The Secret to Excellence
Often times when you hear the word “standards”, rigidity and rules come to mind. It even makes some people cringe because it implies perfection. But standards can also refer to doing things well, like the idea of excellence.
I remember my first job out of college when my boss put a stack of books on my desk. Looking up I asked him, “What’s this”? He smiled and said, “Standards. Read through these and show us how to put them into practice”.
“Okkkkkkk” I thought.
I worked as an Engineer for a Fortune 5 company at the time and guess what we were doing? Designing and manufacturing automobile assemblies that were critical to a driver’s life and death. They had to be right. Period.
The standards were unbelievably complex. There were layers and layers of expectations, tight tolerances, tests and end results that had to happen. It took me months just to understand them, let alone create the systems that would carry them out.
Luckily, I had a team and together we took each one apart, piece by piece. We were an international company so we had to make sure the systems that we created would be understood by many cultures and languages. Not an easy task, which is why it took us almost a year.
Finally, when the “office thinking” was done, we had to test and retest, then put them into practice. This was one of the greatest challenges yet because we had to teach everyone involved (easily over 20 people) how to execute these systems. Most of the workers had English as a second language(ESL), not their primary language, which added to the challenge.
I grew up bilingual and bicultural and teaching people how to operate in English was part of my fabric. This came in handy when I needed people to understand that what they were building could save someone’s life. It was here that I learned the importance of world class standards.
Consulting with one of biggest accounting firms in the country led to my next run in with standards. I had to help their clients, from various industries (healthcare, logistics, aerospace, finance) and locations (US, Latin America and Europe), implement quality systems in every part of their business. It was here I noticed that with every standard expectation and system implementation came the need for education. So, I became “educated on education” and made a point to use this knowledge in curriculum development.
This served me well when the Department of Education needed some help with an ESL STEM (Science, Technology, Engineering and Math) program for local manufacturers. I worked with their statewide education standards (which were much easier than engineering standards!) and helped them develop new curriculums to get people communicating about the things that mattered. This program was a success and soon I was asked to share some of my curriculum methods at the state level. What an honor that was.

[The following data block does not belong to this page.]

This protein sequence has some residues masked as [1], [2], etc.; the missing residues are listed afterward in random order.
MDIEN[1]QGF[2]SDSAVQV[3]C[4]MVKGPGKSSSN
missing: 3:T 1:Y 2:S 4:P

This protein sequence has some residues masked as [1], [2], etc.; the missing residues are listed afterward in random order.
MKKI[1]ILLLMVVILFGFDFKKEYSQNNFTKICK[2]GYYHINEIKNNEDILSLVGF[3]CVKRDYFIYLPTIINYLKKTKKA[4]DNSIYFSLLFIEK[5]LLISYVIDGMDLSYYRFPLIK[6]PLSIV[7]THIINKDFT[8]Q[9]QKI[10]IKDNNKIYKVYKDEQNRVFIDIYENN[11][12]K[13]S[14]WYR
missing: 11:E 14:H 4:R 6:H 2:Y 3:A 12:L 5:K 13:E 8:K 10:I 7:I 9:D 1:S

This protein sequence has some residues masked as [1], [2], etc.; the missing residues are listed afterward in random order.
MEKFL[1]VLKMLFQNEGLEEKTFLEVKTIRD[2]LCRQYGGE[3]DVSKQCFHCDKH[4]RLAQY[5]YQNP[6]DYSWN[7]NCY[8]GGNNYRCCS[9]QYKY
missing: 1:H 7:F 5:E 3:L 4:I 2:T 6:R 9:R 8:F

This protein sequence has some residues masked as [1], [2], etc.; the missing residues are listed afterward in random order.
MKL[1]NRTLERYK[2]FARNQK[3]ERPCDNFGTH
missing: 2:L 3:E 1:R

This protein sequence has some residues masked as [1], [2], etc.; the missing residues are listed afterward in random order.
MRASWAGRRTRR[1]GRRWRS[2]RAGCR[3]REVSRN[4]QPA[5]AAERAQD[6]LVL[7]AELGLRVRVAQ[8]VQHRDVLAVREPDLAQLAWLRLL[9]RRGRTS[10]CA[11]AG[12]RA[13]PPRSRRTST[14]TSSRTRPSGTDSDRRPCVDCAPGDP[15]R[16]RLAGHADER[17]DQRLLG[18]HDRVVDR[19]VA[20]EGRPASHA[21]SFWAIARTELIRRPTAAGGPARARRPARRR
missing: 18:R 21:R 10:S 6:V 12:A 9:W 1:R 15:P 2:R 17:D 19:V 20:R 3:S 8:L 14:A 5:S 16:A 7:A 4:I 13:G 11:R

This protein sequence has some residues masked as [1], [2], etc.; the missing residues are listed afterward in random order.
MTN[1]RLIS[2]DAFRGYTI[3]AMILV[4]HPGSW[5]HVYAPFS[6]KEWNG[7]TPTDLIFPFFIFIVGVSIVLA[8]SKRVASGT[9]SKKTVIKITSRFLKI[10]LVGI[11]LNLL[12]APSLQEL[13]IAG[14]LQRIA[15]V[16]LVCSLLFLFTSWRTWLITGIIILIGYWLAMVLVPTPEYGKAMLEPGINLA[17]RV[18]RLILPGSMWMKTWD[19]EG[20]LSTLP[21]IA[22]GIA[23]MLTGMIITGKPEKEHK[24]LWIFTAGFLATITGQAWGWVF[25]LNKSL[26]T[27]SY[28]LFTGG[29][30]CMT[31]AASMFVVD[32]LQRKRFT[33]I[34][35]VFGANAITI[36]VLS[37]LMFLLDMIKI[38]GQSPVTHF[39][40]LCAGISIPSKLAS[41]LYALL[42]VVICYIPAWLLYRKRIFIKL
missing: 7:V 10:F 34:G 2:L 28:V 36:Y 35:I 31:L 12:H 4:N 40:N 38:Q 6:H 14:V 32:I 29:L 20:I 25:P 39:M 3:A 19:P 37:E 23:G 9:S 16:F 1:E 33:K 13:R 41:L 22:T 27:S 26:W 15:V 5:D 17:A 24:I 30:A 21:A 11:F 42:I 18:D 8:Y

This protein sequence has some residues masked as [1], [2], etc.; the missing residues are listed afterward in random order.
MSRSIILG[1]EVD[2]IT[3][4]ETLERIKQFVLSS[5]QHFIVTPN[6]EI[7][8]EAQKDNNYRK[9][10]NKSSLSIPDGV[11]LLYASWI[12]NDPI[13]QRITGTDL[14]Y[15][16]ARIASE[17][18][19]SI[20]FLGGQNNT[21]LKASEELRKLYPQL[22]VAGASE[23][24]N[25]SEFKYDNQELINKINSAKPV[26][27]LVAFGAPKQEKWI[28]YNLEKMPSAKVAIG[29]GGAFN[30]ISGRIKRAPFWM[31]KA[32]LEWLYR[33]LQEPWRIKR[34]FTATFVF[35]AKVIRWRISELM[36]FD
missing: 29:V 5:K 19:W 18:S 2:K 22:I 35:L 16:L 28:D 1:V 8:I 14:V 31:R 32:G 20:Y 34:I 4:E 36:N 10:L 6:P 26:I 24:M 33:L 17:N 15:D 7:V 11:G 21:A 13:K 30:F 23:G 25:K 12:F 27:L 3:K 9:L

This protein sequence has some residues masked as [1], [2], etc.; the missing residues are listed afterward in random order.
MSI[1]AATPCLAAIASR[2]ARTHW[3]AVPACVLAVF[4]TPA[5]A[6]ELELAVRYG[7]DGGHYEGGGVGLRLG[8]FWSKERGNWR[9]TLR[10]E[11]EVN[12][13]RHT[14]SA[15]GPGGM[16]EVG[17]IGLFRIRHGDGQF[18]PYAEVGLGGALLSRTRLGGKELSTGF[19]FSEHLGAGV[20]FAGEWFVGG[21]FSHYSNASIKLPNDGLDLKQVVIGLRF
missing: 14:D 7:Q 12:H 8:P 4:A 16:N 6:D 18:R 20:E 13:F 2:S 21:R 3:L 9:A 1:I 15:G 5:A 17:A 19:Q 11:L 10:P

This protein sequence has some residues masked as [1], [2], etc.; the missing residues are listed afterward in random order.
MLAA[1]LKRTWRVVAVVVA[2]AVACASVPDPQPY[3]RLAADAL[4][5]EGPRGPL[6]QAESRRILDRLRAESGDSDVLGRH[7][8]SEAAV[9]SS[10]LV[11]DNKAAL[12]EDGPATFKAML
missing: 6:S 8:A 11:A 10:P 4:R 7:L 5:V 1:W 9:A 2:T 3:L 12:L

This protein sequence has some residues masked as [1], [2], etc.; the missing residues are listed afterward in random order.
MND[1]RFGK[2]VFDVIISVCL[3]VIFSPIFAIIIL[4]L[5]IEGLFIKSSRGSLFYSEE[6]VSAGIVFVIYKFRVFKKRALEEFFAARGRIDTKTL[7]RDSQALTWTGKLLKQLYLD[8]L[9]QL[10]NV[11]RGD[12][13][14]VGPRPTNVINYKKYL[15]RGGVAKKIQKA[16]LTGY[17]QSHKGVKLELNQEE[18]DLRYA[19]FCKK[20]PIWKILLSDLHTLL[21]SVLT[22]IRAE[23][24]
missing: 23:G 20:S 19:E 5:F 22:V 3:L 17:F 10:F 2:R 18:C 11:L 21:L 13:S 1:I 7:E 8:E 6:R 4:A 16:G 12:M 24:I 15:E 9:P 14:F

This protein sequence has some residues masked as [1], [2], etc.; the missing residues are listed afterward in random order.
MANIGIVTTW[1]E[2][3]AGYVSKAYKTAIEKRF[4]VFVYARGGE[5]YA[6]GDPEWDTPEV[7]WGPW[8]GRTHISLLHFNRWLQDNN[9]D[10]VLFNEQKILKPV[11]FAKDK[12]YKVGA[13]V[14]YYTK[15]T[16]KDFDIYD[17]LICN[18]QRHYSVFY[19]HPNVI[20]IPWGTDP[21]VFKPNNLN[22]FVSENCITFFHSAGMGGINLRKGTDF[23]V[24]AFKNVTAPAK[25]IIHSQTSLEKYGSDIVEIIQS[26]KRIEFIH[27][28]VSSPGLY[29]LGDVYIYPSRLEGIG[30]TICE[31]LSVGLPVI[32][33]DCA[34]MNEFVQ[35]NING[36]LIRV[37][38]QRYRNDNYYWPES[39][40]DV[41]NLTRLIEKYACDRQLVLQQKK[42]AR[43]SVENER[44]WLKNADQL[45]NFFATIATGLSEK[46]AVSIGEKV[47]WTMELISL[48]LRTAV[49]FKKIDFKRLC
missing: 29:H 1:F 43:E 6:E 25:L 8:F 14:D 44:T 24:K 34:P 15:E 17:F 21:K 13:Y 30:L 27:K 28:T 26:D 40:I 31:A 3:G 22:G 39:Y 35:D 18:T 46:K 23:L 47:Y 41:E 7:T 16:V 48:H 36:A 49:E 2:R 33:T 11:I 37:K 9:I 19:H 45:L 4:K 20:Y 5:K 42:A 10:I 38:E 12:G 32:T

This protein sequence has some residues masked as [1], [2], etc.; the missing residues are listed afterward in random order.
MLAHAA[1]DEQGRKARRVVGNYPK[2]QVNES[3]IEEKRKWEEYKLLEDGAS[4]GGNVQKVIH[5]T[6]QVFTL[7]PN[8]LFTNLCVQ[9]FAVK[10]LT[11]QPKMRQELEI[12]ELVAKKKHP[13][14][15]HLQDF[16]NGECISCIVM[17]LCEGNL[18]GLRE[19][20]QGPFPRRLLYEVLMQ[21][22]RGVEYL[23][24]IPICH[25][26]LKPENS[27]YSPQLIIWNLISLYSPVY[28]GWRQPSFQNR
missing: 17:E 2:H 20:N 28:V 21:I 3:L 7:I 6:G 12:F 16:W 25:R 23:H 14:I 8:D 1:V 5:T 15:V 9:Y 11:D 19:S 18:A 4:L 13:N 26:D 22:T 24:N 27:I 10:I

Today, the work Higher Standards Academy, LLC does in transitioning international minor league baseball players to the major leagues has everything to do with world class standards. You can’t get to where you want to go without a goal, standards and curriculums to get there. But you have to know what standards are the best and which ones to choose because those are the key to success. If they don’t exist, you have to create them. We currently use a combination of some that exist and some we’ve had to create in our work with the transition of young professionals. What a thrill to be part of the World Series Championship team in 2016!
Being exposed to the best standards in the world was one of the best gifts I received at the beginning of my career. Once you know what excellence looks like, you don’t settle for less. Great standards are the beginning of results. You don’t have them just to fill up paper or create files. You have them to create consistency and communicate what is and isn’t acceptable. Basically, they tell you what success looks like, which helps an organization achieve excellence. In fact, they are one of the secrets to excellence.
I have noticed that professional athletes who make it to the highest level of sport have their own personal standards. These are what keep them going. This is the true driver of “grit”, which is a popular term today that refers to mental toughness. Toughness is only achieved by simply staying the course of a high standard of thinking. Standards are executed by sound strategies, which are always “tweaked” through mental flexibility (i.e. adjustment). Without standards, strategies and adjustment alone have to work much harder. Standards are the key, but they must also be realistic and appropriate and part of daily work.
When I board a plane, fill a prescription, eat in a restaurant or educate a young baseball player from another country, I am grateful for the knowledge and understanding of how standards keep us safe, innovative, communicating and performing at the highest level of excellence possible.